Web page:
Electronic Nose Device Intrigues Cannabis Investor Community


NEW YORK (MainStreet) — What started as an Indiegogo campaign to determine market demand for a sensor device that will test the chemical composition of cannabis is now a full fledged start-up called Cdx that garnered the interest of serious investors at the ArcView Investor Network in Boston last week with its MyDx Analyzer for Cannabis.

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"Right now people have no idea what they are smoking," said Daniel Yazbeck, a lead investor backing MyDx, which is registered in Delaware and headquartered in San Diego. "They hope it will make them feel better but if you want true quality control you have to know what you are putting into your body."

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The handheld MyDx for Cannabis device retails for $399 compared to $499 for the multi-use gadget, which average consumers can use to screen out pesticides while shopping for vegetables at a farmer's market or grocery store.

"MyDx will test for THC and CBD and pesticides in the gas phase," Yazbeck said. "It's an electronic nose. With 400 different chemicals in cannabis, the ratio of these chemicals is what's important because the ratio will alter the feeling you will have."

Not only is MyDx tiny enough to fit in a purse or coat pocket but it is also Bluetooth-equipped for cell phones so that once the MyDx app is downloaded, results from a swipe of spinach or cannabis leaf inserted into the sample chamber instantly appear on the screen of a mobile device so the data can be tracked by the user.

"The end consumer will be more in control using MyDx," said Troy Dayton, CEO of the ArcView Group Investor Network in Boston last week. "It's practical and for a smaller dispensary who can't afford a $5,000 machine, MyDx makes it easier to know what you're getting from the grower. It will give them a good, relative measure quickly."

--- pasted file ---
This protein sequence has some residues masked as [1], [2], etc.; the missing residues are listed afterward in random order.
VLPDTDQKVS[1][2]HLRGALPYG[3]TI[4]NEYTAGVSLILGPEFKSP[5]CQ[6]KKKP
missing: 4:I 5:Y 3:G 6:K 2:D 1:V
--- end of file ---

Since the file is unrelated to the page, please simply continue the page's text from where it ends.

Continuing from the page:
Also See: Cannabis Companies: At ArcView, Investors Pay to Play


Investors at the ArcView conference were largely enthusiastic about the concept behind the MyDx device.

Summit Trading's Charles Arnold said MyDx was on his list of interesting start-ups to explore along with a company that manufactures the components of cannabinoids in capsule form.

"My interest until there's federal approval is to stay away from the cultivation of marijuana and concentrate on ancillary companies and then the ongoing medical potential of processing these products through cannabinoids," said Arnold, who is invested in Surna, a company that develops climate cooling systems for pot dispensaries and growing facilities.

Currently, Yazbeck is helping CDx complete its series A financing to help grow the company and deliver on the MyDx pre-orders they are receiving.

"A family fund from the oil and gas industry just wired money to our law firm who is managing the current financing round," Yazbeck said. "Investors are looking to cannabis for a return on their investment and MyDx gives them access to cannabis, food, water and air quality markets."

If MyDx doesn't go public or get acquired, CDx plans a round of series B financing.

"Our manufacturing costs are high because of the design and components in MyDx and the sensor," said Yazbeck. "Our engineers are going through the final re-design for manufacturing efforts at this time so we can deliver product by Christmas of this year."

--Written by Juliette Fairley for MainStreet

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